“When it comes to incivility, there’s often a snowballing effect. The more you see rudeness, the more likely you are to perceive it from others and the more likely you are to be rude yourself to others,” he said.
The debate over civility kicked into high gear after a Virginia restaurant asked White House press secretary Sarah Huckabee Sanders to leave because employees didn’t want to serve her. That followed the outright heckling of Homeland Security Secretary Kirstjen Nielsen as she ate at a Mexican restaurant in the District. Some people, such as Rep. Maxine Waters (D-Calif.), have called for more such confrontations with Trump administration officials. Others warn of a race to the bottom and plea for an end to the boorishness.
President Trump, of course, opted for insulting the restaurant, Waters and others.
Such cycles — now repeated on a weekly or even daily basis and spreading quickly online — are driven in part by our unconscious reactions, experts say.
In a 2016 study, Christopher Rosen, an organizational scientist at the University of Arkansas, tracked employees over the course of their work days. He and fellow researchers found that individuals who experienced a perceived insult earlier in the day would later strike back at co-workers. Using psychological tests, the researchers linked that reaction to lowered levels of self-control.
“When someone is uncivil to you, it forces you to spend a lot of mental energy trying to figure out what’s going on, what caused the rudeness, what it means,” Rosen said in an interview Monday. “All that thinking lessens your capacity for impulse control. So you become more prone to be rude to others. ... People, in a way, ‘pay it forward.’”
In recent years, rising concerns over incivility — insults, condescension, dismissiveness and the like — have led to increasing research on the topic by social scientists and psychologists.
In a series of experiments, for example, Foulk and others showed that the more that people witness and experience rudeness, the more they are predisposed to interpret an action as rude and then act toward others in rude ways.
“Rudeness is interesting in that it’s often ambiguous and open to interpretation,” he said. “If someone punches you, for example, we would all agree that it’s abusive. But if someone comes up to you and says in a neutral voice ‘nice shoes,’ is that an insult? Is it sarcasm or something else?” The more someone has witnessed rudeness, “the more likely you are to interpret ‘nice shoes’ as deliberately rude.”
In one study, workers were shown videos every morning before work. On the mornings when those videos included an uncivil interaction, the workers were more likely to interpret subsequent interactions throughout their day as rude.
In another study on negotiations, Foulk found that if someone experiences rudeness from a person on the opposing side, the next person they negotiate with is highly likely to perceive them as rude, too. Even when the two negotiations took place seven days apart, the contagion effect was just as strong.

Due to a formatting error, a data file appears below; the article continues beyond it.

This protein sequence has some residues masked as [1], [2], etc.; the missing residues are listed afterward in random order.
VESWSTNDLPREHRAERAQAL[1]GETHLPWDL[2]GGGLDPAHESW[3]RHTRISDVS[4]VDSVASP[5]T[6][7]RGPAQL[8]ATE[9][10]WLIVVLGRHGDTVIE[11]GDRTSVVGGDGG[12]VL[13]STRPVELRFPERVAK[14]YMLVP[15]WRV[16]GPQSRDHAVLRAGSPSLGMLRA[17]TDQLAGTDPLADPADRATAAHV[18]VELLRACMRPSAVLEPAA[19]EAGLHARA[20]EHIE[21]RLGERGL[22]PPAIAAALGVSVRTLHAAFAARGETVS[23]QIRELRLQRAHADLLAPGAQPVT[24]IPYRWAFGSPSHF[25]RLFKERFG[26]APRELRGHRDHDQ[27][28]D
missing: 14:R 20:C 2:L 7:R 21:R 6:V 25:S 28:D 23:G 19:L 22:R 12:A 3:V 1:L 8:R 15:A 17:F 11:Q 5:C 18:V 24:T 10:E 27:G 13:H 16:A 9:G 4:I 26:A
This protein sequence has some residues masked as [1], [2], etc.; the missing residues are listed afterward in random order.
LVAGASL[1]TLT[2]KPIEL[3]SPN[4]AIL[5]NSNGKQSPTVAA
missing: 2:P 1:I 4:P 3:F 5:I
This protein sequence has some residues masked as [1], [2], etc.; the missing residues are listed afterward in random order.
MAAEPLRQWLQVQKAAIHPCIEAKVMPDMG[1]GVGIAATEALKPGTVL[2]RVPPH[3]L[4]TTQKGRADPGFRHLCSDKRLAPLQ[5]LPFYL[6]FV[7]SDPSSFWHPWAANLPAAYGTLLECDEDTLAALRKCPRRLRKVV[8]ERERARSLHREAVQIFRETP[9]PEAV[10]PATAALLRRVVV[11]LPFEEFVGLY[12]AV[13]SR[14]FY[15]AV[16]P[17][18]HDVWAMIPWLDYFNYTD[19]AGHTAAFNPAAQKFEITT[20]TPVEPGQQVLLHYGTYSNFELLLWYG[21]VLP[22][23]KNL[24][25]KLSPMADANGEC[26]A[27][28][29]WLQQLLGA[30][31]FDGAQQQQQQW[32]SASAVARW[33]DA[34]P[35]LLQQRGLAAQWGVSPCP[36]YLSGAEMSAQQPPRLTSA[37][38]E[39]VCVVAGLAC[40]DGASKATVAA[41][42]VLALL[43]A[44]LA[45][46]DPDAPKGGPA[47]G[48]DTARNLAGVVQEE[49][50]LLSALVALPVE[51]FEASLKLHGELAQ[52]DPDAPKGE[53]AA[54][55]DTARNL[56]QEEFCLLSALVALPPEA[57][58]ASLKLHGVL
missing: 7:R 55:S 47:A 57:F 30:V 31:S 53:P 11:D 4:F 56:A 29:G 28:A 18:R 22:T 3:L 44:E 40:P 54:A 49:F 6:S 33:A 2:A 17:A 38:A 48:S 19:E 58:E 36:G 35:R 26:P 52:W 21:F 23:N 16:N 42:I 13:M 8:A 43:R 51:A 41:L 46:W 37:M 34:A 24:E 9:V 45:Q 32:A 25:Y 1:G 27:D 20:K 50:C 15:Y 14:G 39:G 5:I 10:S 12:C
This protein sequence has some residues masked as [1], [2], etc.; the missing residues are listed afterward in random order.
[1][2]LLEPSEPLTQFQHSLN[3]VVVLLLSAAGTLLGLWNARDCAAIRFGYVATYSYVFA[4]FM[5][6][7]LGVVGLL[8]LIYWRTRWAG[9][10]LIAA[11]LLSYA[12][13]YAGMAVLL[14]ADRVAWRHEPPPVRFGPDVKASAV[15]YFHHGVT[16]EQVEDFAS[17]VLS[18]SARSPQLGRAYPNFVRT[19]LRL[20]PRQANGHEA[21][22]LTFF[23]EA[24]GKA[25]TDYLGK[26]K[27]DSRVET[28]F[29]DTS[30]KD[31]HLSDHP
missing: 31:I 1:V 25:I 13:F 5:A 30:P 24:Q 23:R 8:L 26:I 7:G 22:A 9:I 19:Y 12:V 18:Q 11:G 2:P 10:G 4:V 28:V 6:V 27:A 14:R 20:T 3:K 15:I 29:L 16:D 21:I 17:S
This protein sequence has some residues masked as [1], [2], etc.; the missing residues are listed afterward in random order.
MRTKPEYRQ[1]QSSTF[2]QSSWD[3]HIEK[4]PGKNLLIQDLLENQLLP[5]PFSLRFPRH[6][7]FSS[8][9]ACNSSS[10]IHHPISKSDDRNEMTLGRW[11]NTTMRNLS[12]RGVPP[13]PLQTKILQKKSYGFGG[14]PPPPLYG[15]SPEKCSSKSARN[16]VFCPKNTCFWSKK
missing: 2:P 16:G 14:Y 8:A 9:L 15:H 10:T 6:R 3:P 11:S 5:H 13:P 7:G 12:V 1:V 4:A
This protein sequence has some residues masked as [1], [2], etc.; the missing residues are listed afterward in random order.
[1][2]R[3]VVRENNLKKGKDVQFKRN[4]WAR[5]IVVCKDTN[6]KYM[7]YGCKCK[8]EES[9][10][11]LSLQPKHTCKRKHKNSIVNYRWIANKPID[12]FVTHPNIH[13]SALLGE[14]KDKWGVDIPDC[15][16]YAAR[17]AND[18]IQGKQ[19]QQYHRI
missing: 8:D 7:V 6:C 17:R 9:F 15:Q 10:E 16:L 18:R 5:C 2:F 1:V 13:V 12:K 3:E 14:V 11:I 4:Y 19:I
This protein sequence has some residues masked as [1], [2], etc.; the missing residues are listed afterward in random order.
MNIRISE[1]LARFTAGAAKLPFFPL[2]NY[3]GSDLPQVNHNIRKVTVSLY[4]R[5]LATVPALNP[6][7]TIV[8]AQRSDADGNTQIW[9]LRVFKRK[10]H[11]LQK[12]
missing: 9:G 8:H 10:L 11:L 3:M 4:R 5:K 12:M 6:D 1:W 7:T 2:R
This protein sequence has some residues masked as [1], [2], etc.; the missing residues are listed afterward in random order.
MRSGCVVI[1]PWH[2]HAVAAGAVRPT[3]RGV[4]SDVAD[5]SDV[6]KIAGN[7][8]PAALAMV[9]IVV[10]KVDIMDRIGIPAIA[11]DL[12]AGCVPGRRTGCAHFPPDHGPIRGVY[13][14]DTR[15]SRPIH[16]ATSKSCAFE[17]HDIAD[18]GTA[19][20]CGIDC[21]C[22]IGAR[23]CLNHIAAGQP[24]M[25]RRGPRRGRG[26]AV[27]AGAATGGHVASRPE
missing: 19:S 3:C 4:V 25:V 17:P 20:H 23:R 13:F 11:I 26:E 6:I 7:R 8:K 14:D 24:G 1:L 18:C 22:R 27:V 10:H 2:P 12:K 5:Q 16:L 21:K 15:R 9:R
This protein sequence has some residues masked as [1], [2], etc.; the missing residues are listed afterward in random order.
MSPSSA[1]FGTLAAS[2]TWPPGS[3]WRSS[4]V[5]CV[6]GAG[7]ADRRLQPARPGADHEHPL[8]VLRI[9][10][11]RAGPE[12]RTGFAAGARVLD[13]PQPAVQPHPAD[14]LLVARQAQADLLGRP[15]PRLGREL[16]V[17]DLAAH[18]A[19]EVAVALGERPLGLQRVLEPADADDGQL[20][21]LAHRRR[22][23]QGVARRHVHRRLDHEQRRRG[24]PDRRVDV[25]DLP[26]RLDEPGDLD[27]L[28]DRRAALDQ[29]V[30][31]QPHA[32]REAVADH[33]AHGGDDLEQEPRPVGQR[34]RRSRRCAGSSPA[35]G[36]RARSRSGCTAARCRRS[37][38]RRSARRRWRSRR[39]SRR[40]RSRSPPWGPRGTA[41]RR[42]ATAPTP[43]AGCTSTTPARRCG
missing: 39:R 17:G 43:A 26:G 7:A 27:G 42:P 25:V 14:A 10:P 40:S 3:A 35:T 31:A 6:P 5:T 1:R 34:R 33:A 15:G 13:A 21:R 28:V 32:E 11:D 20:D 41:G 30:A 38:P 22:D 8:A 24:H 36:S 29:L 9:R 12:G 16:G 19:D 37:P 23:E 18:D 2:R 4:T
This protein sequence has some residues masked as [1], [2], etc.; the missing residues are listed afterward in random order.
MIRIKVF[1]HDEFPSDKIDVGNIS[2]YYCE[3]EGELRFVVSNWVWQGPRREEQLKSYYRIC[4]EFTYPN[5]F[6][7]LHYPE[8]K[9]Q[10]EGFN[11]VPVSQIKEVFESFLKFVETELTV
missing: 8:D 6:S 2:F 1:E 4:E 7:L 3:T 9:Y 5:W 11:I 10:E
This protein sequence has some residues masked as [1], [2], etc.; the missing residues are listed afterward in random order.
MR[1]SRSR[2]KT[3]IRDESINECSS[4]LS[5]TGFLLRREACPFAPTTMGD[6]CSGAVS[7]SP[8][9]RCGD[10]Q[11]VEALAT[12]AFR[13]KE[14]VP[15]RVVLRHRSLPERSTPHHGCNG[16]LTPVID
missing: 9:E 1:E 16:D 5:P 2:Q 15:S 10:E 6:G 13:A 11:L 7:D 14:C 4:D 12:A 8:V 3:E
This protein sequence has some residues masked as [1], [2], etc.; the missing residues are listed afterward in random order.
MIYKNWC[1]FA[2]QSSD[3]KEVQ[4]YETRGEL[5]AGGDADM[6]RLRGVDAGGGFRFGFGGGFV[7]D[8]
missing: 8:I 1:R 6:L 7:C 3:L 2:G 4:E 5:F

“What is so scary about this effect is that it’s an automatic process — it takes place in a part of your brain that you are not aware of, can’t stop, and can’t control,” Foulk wrote in a summary of his findings.
Other studies also suggest incivility by top brass — whether immediate supervisors or CEOs — has an outsize influence on the uncivil behavior of those below them.
But perhaps most worrisome is the effect of all this growing incivility. Mounting research shows rudeness can cause employees to be chronically distracted, less productive and less creative. Researchers have shown how incivility can lower trust, spark feelings of anger, fear and sadness, and cause depression. One study found increased incivility at work had personal-life implications, such as a drop in marital satisfaction.
And two studies in 2015 and 2017 found that doctors and nurses in neonatal intensive care units who were scolded by an actress playing the mother of a sick infant performed much more poorly than those who did not — even misdiagnosing the infant's condition.
“The results were scary,” one of the authors told the Wall Street Journal. “The teams exposed to rudeness gave the wrong diagnosis, didn’t resuscitate or ventilate appropriately, didn’t communicate well, gave the wrong medications and made other serious mistakes.”
Researchers have struggled in vain to come up with ways to stop the spreading effects of rudeness. Those who studied the hospital neonatal staffs, for example, tried having the doctors and nurses write about their interaction from the perspective of the rude mother. Doing so made no difference.
From Arkansas, Rosen has a simpler suggestion. “When you experience incivility, it’s important to take a step back and not act on your impulses. Do things that help you recover your ability to self-regulate, like exercise or taking a break,” he said.
At the same time, he acknowledged, “Our research shows people are often not even aware of their reactions and the way they spread negativity. So some of these recommendations for how to stop it are easier said than done.”
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